If you ask Colin what his future holds, he’ll describe the three-way tie between being a paleontologist, working in medicine or winning a gold medal as the next Michael Phelps. With big dreams and passion for life, Colin doesn’t let cancer or vision loss get in his way.
At 5-months-old, Colin developed a lazy eye. His mother, Maureen, brought him along with his two brothers to see the doctor who decided to examine Colin’s eye. He was officially diagnosed with a disease that would change his life.
The Beach family was informed that Colin had bilateral hereditary retinoblastoma, a rare condition in which malignant tumors developed in the retina of his eyes. It most often develops in children under the age of 5 and puts the child at high risk for developing other cancers. Colin’s bilateral hereditary retinoblastoma has included 11 eye tumors and lifelong blindness in one of his eyes. But what he’s lost in sight, Colin has gained in strength of will and the size of his heart.
This is why Colin has been chosen as an ambassador for The Children’s Medical Center of Dayton. Colin has undergone multiple surgeries and procedures such as chemotherapy, laser treatments and numerous MRI’s. Despite the severity of his disease and the number of surgeries he has needed – his parents stopped counting after 30 – Colin, now 11 years old, has learned to accept it as part of his life.
“The way we approached it is it’s just who he is. He has a sign on his wall saying ‘no regrets, why me or surrender,’” says Maureen. “He doesn’t always want to go to the hospital all the time, but he just grins and bears it. He's a real trouper."
Colin is now in long-term care at Dayton Children’s cancer care clinic. His doctor, Mukund Dole, MD at Dayton Children’s works closely with retinoblastoma experts at Cincinnati Children’s to treat Colin’s condition. After spending months, days and hours at Dayton Children’s, Colin has developed bonds with many nurses, Dr. Dole, and even some of the volunteers at the front desk whenever the Beach family comes in. He has also helped further research in cancer, by letting doctors and residents study his disease from birth to the present, in hopes this will help other children survive.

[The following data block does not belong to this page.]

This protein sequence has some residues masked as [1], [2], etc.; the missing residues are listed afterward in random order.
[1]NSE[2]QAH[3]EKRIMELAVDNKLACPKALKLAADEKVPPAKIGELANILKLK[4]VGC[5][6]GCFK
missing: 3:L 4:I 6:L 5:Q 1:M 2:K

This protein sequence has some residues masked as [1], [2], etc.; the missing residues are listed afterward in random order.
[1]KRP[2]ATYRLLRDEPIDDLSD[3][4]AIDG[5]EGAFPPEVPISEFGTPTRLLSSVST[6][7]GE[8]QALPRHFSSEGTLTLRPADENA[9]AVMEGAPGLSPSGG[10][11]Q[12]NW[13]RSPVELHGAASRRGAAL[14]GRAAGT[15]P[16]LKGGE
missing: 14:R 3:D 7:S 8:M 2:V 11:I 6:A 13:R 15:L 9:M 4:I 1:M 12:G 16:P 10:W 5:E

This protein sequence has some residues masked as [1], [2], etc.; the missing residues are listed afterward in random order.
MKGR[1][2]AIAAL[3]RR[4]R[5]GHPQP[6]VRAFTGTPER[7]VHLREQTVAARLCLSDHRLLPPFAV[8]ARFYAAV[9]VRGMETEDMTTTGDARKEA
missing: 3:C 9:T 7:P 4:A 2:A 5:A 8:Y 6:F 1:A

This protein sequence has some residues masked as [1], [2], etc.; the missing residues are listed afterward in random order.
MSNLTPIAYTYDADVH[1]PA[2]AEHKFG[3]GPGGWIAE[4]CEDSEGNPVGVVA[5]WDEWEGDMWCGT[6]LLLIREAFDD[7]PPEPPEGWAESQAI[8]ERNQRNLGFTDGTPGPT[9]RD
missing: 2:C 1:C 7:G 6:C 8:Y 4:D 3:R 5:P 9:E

Colin has excelled in his learning at Watts Middle School in Centerville, where he is currently a sixth-grader. Additionally, he was Normandy Elementary’s student council president during fifth-grade; a position which he feels has given him experience to excel as an ambassador.
Although Colin is still in the life-long fight against cancer and has lost complete sight in one eye, he is more concerned with how to help other children battling illness and disease. He hopes to start giving back as a Dayton Children’s Child Ambassador.
“We’ve always talked about how he would give back,” Maureen says. “He was surprised to be chosen as an ambassador at such a young age but was honored. When kids on his swim club team found out they all immediately asked how they could help him. He’s passionate about working to make life more comfortable for children all over the world.”
The Comprehensive Care Center for Cancer and Blood Disorders at Dayton Children’s provides state-of-the-art services in oncology and hematology. For more information on our services, and to learn more about our pediatric cancer treatment visit our Children's Care Center for Cancer and Blood Disorders.
We believe there are 18 ways we're just right for our region's kids! Learn more and share your story at justrightforkids.org.